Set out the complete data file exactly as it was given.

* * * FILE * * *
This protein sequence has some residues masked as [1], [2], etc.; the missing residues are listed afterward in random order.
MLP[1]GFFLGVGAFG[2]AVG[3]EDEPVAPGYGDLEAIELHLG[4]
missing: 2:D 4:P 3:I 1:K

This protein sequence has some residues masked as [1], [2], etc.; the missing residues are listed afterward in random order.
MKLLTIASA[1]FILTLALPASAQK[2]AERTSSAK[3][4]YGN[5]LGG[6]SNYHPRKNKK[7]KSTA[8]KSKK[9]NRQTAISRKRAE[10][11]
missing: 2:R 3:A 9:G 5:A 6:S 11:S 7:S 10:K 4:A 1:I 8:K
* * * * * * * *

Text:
This protein sequence has some residues masked as [1], [2], etc.; the missing residues are listed afterward in random order.
MLP[1]GFFLGVGAFG[2]AVG[3]EDEPVAPGYGDLEAIELHLG[4]
missing: 2:D 4:P 3:I 1:K

This protein sequence has some residues masked as [1], [2], etc.; the missing residues are listed afterward in random order.
MKLLTIASA[1]FILTLALPASAQK[2]AERTSSAK[3][4]YGN[5]LGG[6]SNYHPRKNKK[7]KSTA[8]KSKK[9]NRQTAISRKRAE[10][11]
missing: 2:R 3:A 9:G 5:A 6:S 11:S 7:S 10:K 4:A 1:I 8:K